His mother wanted him to be a classical pianist.
His classmates at Brooklyn’s Abraham Lincoln High School wanted him to play rock and roll.
Some prominent cantors who attended his bar mitzvah wanted him to be a chazan.
And what did he want? Neil Sedaka wanted to do it all.
“I’ve tried to reinvent myself, raise the bar, develop, and grow,” said the versatile performer, now in the 60th year of a stellar career. With few awards left to win — a sampling of honors includes induction into the Songwriter’s Hall of Fame, a street in Brooklyn bearing his name, and a star on the Hollywood Walk of Fame — and no sign of slowing down, Mr. Sedaka, who will appear at bergenPAC on August 17, continues to write and perform both classical and pop music. Add to that an album of Yiddish songs, and more recently, an album of child-friendly songs done in collaboration with his own grandchildren, and you get some idea of the man’s creative drive.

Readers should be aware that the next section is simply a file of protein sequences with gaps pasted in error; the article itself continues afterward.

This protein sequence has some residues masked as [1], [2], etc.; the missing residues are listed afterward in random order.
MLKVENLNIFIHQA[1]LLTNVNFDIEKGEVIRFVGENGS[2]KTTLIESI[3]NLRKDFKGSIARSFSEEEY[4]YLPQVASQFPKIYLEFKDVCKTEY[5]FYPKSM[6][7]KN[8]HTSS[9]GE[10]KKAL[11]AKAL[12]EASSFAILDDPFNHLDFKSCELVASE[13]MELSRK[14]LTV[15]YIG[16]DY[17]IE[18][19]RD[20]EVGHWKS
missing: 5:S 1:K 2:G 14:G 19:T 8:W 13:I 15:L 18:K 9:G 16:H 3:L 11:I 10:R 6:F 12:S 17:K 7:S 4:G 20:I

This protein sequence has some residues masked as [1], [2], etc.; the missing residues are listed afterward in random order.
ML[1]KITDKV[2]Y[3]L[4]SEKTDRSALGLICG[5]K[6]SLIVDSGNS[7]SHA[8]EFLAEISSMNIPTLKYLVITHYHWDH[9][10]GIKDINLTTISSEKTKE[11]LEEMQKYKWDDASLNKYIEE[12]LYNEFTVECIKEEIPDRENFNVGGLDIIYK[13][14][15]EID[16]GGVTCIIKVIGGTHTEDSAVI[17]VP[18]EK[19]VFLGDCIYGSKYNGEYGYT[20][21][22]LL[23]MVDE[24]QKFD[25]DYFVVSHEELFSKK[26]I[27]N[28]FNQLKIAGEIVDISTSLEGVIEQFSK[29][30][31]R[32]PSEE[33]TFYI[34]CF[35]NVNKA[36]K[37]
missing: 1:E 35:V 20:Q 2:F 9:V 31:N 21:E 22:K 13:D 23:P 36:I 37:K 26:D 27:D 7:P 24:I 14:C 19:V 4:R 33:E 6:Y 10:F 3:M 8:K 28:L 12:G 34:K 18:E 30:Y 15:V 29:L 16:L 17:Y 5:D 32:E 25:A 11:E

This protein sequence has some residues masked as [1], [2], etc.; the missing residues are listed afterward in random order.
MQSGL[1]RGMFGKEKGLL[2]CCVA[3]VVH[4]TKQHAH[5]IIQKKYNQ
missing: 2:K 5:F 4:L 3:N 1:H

Born in Brooklyn in 1939 to a Sephardic father (the name Sedaka is a variant of the Hebrew word tzedakah, charity) and an Ashkenazic mother, and cousin to the late singer Eydie Gorme, Sedaka grew up in Brighton Beach. His musical talent, he said, may have come from his great grandfather, a chazan in the Bronx. In fact, he said, “I just learned a few months ago from a cousin who found an old article that many great opera singers from the Met made special trips to the Bronx.”
Neil Sedaka, who has written more than 700 songs, readily admits to being inspired by composers like George Gershwin, Jerome Kern, Irving Berlin, Cole Porter, and Frank Loesser. “My songs are a combination of the Great American Songbook, rhythm and blues, soul, and Yiddish music,” he said. “They’re a reflection of all the music I heard throughout my entire life.”